Historically, either stock markets or real estate markets have been frothy during periods of market exuberance. Today, according to usual metrics, both stock markets and real estate markets trade at historically elevated levels. I admit I am getting nervous. True, there are comforting factors. Most importantly, credit growth is low. Second, it is always difficult to predict when markets turn sour. I discuss arguments for and against looming real estate and stock market turbulence. I conclude that monetary policy fuels bubble-like behavior in asset prices, and that Quantitative Easing (QE) should stop. But what will happen then?Continue reading
Inflation is high, budget deficits are enormous, monetary policy is expansionary, and energy prices are rising. It looks like the 1970s, and some fear high and persistent inflation is coming back. Is it?Continue reading
In November, I wrote an analysis arguing that this recession ended in April last year already. Last week, the NBER Recession Dating Committee officially determined the end of the recession. And what did they conclude: The recession ended in April 2020. This makes it the shortest recession on record.Continue reading
What is the likelihood that we will see high inflation? What is the likelihood that we will see deflation? What is the likelihood that the stock market will crash? And what is the likelihood that it will continue rising? How likely is it that real estate prices will fall, and how likely is it that they will rise? And what about the exchange rate? Find the answers to these questions in this summer story.Continue reading
In this final post dealing with my book From Main Street to Wall Street, I describe how one can use insights gained from its initial parts to make predictions about the future. Along the way, I discuss how likely it is that we are heading for a recession (the likelihood is low) and why we should expect low returns going forward. I also give you my best guess of the expected real return from US stocks. This is low, too.Continue reading
What is the relation between economic activity and the stock market over the business cycle? This blog post presents some of the conclusions from my book From Main Street to Wall Street. One conclusion is that the business cycle has a strong impact on the stock market, another that post-1945 business-cycle dynamics are very different from pre-1945 business-cycle dynamics.Continue reading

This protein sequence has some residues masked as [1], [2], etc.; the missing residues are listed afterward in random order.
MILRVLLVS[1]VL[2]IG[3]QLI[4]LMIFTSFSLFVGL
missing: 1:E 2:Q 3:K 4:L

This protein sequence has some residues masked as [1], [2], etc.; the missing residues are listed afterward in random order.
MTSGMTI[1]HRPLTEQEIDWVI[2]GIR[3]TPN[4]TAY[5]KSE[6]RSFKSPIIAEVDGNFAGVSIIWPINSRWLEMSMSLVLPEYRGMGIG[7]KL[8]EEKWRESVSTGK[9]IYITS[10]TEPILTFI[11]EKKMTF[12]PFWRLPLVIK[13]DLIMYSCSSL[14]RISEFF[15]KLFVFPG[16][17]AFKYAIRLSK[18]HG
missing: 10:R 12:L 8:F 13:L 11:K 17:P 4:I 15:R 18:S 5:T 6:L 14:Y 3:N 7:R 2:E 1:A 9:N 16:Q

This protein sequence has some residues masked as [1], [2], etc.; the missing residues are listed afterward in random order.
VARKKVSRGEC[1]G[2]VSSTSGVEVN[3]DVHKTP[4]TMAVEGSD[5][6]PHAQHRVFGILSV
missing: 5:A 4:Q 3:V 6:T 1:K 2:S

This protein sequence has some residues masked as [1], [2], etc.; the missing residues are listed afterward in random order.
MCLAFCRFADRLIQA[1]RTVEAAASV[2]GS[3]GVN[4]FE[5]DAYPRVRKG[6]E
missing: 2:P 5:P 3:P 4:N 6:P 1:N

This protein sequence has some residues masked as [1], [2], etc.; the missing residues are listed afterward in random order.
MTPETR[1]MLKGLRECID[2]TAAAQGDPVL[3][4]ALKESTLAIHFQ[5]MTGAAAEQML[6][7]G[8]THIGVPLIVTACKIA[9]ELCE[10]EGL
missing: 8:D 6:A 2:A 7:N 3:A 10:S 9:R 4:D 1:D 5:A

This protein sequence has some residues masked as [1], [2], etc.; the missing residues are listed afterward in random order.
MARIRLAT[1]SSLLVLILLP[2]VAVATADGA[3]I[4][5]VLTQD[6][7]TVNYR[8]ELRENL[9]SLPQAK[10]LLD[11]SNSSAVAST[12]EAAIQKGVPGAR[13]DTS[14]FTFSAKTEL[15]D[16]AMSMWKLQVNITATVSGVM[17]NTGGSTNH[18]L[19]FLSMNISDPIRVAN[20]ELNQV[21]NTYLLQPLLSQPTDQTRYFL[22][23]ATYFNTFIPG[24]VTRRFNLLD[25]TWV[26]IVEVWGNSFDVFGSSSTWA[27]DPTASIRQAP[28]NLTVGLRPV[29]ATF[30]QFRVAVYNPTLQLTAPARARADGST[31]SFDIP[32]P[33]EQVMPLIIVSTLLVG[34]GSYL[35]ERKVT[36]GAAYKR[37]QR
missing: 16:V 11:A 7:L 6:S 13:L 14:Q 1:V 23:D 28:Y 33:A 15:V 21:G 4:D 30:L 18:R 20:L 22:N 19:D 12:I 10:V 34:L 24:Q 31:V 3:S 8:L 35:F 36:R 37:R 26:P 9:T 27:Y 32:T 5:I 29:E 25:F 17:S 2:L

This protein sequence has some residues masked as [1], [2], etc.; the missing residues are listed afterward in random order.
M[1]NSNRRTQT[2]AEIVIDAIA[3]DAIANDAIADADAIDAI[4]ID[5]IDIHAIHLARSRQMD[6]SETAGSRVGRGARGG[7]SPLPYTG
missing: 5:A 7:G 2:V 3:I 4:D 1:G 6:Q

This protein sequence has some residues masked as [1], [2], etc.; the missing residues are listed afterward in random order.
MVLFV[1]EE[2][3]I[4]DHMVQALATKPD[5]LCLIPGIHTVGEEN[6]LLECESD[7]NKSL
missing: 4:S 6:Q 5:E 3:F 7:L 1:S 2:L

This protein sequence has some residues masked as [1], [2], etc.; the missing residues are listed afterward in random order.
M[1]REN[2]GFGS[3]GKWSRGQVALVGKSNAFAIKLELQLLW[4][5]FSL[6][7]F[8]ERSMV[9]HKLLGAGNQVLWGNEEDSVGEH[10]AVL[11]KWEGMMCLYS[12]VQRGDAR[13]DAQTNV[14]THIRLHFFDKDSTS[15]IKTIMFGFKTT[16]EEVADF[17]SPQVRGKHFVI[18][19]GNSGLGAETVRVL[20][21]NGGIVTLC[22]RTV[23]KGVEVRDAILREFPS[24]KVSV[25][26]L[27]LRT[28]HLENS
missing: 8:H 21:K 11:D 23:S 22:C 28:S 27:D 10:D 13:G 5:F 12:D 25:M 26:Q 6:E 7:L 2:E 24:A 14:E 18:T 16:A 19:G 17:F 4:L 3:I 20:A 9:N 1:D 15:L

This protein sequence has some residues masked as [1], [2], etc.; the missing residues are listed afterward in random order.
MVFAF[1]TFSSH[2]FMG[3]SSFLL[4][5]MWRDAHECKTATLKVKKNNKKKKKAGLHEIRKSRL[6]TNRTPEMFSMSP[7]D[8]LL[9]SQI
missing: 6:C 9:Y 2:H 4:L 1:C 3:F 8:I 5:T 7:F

Today, May 4, 2021, the Council for Return Expectations publishes its updated forecasts. We still expect very low – negative – returns on safe assets, though not as negative as we expected six months ago. We also expect marginally lower returns on risky assets. Compared to six months ago, we thus expect a lower equity risk premium.Continue reading
What is the long-run relation between economic activity and the stock market? From Main Street to Wall Street analyzes, inter alia, this question. Here, I present some of the conclusions.Continue reading
My book – From Main Street to Wall Street (link) – has been published. This blog post explains why I wrote the book and its contents. The next three posts (that will be sent out in due course) will present some of the analyses and conclusions from the book.Continue reading
During the last couple of weeks, yields have been rising and stock markets falling. Standard market turbulence is not interesting for this blog – stocks go up and down, most of the time up, and yields fluctuate – but intriguing (and expected) patterns characterize recent events.
Everybody seems to agree what is going on markets these weeks: Vaccines are successful and being rolled out, so economies will open up soon, and Biden will get his stimulus package to the tune of USD1.9tn. These two things (an already strong economy when opening up and on top of that a large stimulus package) will lead to very strong growth during the second half of 2021. Inflation will rise and the Fed will have to tighten monetary policy. The expected rise in inflation and the policy rate leads to increases in yields today. This hurts stocks. These US developments spill over to other countries.
This story largely makes sense. Looking at the data, however, interesting outstanding issues remain.Continue reading